Lent & Our 2016 Lent Practices

The church season of Lent starts on Wednesday, February 10. Here’s a helpful summary:

Originating in the fourth century of the church, the season of Lent spans 40 weekdays beginning on Ash Wednesday and climaxing during Holy Week with Holy Thursday (Maundy Thursday), Good Friday, and concluding Saturday before Easter…

Today, Lent is marked by a time of prayer and preparation to celebrate Easter. Since Sundays celebrate the resurrection of Jesus, the six Sundays that occur during Lent are not counted as part of the 40 days of Lent, and are referred to as the Sundays in Lent. The number 40 is connected with many biblical events, but especially with the forty days Jesus spent in the wilderness preparing for His ministry by facing the temptations that could lead him to abandon his mission and calling. Christians today use this period of time for introspection, self examination, and repentance. This season of the year is equal only to the Season of Advent in importance in the Christian year, and is part of the second major grouping of Christian festivals and sacred time that includes Holy Week, Easter, and Pentecost.

Lent has traditionally been marked by penitential prayer, fasting, and almsgiving. Some churches today still observe a rigid schedule of fasting on certain days during Lent, especially the giving up of meat, alcohol, sweets, and other types of food. Other traditions do not place as great an emphasis on fasting, but focus on charitable deeds, especially helping those in physical need with food and clothing, or simply the giving of money to charities. Most Christian churches that observe Lent at all focus on it as a time of prayer, especially penance, repenting for failures and sin as a way to focus on the need for God’s grace. It is really a preparation to celebrate God’s marvelous redemption at Easter, and the resurrected life that we live, and hope for, as Christians. (source)

We’ll start off Lent as a family by attending our church’s Ash Wednesday service. Starting Wednesday, and for the 40 days of Lent, we’re excited to try praying in color. The link explains it all! We each picked a different template we liked, and will sit down with crayons, color pencils, watercolor or markers – whatever we prefer each evening – to prayerfully fill in one of the spaces for each day of Lent. Undoubtedly we’ll all choose different ways of praying in color (great options suggested at the link), and I look forward to seeing our prayers unfold. For me, I will read Psalm 51 each night and choose daily a word or phrase from it to draw, think and pray on. I think this will best keep my brain and heart focused on my need for redemption, my absolute need for Christ. Have you tried praying in color before? 

On my own, I will be using The Divine Hours: Prayers for Springtime to help me better orient my day around Christ, stopping at three fixed points (morning, midday and vespers – evening) to pray. I have yet to get to sharing my two words for the year that I have chosen to help direct my days. One of them is Abide (“Abide in Me, and I in You” – John 15:4). And using this book to pray the hours is one way I’ve chosen to intentionally practice abiding this year, through all seasons. I loved this from the book’s brief history of fixed-hour prayer:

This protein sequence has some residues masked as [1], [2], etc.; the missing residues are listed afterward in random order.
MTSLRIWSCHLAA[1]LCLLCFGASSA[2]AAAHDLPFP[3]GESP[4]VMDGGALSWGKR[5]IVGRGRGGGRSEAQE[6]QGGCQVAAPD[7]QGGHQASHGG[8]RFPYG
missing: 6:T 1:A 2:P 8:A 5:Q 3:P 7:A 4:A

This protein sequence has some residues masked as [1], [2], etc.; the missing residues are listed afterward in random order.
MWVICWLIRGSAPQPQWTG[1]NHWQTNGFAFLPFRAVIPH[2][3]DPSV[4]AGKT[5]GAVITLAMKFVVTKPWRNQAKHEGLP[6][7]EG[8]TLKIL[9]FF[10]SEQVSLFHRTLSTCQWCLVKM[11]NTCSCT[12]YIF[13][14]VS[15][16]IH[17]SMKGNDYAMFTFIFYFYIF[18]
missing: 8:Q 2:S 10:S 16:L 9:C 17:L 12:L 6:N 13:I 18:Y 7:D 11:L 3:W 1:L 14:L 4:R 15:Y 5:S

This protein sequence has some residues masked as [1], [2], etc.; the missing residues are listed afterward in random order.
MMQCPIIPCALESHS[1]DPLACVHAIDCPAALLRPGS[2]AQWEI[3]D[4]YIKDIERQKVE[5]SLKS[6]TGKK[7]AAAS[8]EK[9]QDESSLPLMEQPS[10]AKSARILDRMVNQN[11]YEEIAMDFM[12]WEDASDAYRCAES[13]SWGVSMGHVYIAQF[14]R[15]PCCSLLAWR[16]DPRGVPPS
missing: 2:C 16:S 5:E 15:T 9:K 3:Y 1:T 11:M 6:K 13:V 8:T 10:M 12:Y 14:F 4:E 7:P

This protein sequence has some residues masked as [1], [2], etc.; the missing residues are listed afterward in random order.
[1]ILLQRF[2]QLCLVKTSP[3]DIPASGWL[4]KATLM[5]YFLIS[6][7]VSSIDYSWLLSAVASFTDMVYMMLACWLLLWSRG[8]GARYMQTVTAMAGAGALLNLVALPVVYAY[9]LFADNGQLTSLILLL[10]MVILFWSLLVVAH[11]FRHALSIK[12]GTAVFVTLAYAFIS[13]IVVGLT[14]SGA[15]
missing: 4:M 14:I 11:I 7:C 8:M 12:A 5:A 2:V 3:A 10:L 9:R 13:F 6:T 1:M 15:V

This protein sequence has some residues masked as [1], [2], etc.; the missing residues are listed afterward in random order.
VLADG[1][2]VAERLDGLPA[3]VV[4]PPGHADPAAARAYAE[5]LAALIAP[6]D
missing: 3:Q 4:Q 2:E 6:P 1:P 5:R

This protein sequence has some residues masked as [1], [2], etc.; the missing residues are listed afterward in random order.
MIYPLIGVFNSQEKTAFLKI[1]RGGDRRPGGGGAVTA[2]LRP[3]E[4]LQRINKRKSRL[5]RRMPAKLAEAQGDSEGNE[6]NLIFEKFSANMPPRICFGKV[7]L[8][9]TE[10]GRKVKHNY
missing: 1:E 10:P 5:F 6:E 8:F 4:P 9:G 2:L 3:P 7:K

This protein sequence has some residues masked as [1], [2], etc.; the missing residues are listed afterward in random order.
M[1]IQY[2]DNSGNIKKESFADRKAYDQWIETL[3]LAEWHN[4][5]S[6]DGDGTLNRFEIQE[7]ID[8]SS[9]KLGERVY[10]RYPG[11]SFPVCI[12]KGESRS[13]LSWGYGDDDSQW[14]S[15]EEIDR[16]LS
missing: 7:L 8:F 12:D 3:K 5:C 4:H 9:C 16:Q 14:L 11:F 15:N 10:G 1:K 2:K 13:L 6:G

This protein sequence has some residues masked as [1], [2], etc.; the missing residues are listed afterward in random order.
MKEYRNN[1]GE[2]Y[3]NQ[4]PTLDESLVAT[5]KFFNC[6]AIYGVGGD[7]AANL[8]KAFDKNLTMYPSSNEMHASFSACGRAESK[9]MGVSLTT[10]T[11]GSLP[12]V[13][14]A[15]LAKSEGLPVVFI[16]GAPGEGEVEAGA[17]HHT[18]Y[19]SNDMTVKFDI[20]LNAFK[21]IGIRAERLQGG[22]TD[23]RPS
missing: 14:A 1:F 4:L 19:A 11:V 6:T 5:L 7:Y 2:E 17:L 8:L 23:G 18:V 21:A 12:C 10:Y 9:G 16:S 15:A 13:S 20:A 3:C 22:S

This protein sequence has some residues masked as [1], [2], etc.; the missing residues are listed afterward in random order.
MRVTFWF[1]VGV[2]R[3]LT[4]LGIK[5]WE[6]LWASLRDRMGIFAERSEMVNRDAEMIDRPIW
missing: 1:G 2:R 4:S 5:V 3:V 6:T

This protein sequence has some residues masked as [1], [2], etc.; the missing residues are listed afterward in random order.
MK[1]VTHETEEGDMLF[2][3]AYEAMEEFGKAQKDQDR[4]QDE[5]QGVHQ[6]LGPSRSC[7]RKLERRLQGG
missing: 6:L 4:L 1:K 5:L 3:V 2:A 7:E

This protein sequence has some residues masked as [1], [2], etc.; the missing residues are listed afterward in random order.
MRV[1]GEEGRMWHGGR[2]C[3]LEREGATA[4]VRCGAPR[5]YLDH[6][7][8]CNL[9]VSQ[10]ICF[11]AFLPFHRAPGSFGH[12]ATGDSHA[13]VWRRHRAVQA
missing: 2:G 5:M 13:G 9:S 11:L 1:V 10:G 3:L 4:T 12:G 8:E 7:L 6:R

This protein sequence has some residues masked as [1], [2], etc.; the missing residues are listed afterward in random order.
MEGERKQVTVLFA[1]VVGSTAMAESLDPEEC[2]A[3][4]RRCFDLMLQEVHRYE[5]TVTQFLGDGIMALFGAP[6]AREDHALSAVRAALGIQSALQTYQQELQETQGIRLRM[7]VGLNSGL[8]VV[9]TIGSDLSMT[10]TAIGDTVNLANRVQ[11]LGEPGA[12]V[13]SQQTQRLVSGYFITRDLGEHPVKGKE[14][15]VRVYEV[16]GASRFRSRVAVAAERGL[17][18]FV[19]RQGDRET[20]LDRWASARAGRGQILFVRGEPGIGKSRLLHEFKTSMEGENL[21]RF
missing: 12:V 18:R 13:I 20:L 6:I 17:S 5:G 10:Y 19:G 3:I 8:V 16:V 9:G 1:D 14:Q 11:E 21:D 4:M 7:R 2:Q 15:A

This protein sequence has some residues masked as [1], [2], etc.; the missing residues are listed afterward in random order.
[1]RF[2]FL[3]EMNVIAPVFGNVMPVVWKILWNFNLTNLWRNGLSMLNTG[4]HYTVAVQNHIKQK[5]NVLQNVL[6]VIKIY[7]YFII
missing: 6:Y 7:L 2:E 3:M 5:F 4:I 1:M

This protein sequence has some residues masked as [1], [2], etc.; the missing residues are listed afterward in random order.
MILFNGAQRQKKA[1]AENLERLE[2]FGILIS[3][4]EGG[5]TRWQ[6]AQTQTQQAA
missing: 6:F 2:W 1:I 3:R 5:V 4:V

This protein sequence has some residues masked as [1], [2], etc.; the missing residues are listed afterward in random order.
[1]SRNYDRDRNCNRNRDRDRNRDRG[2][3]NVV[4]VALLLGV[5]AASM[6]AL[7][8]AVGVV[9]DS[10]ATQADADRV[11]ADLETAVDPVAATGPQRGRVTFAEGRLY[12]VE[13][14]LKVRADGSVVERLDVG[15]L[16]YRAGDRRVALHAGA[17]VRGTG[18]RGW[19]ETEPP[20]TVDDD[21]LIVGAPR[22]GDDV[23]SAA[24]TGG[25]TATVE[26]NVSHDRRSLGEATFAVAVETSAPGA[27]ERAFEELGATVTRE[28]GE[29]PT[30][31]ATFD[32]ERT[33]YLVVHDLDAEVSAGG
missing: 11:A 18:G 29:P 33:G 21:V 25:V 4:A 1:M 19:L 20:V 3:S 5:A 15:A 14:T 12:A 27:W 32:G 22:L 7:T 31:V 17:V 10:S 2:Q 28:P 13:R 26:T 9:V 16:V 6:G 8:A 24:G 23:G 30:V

“The Divine Hours are prayers of praise offered as a sacrifice of thanksgiving and faith to God and as a sweet-smelling incense of the human soul before the throne of God. To offer them is to serve before that throne as part of the priesthood of all believers. It is to assume the ‘office’ of attendant upon the Divine…Other prayers may be petitionary or intercessory or…, but the Liturgy of the Hours remains an act of offering…offering by the creature to the Creator. The fact that the creature grows strong and his or her faith more sinewy and efficacious as a result of keeping the hours is a by-product (albeit a desirable one) of that practice and not its purpose.”

I will also use these 40 days to build the habit of using the Five Sentence Examen to end my day (downloaded through the Sacred Ordinary Days Tribe group on Facebook). These two practices are ones I plan to do all year, but since I will also be doing them over Lent, I wanted to share them with you. Lastly, and Lent specific, I will choose between these two free online studies (they have purchasing options, but I will be checking their sites each day for free): Growing a Rule of Life or Lent Study Book.

Ash has a yearlong kid’s devotional that he is excited to continue using, and Dan will be giving something up for Lent.

How do you celebrate Lent as a family? As an individual? Please share ideas with one another in the comments! 

Advertisements

Leave a Reply

Fill in your details below or click an icon to log in:

WordPress.com Logo

You are commenting using your WordPress.com account. Log Out /  Change )

Google photo

You are commenting using your Google account. Log Out /  Change )

Twitter picture

You are commenting using your Twitter account. Log Out /  Change )

Facebook photo

You are commenting using your Facebook account. Log Out /  Change )

Connecting to %s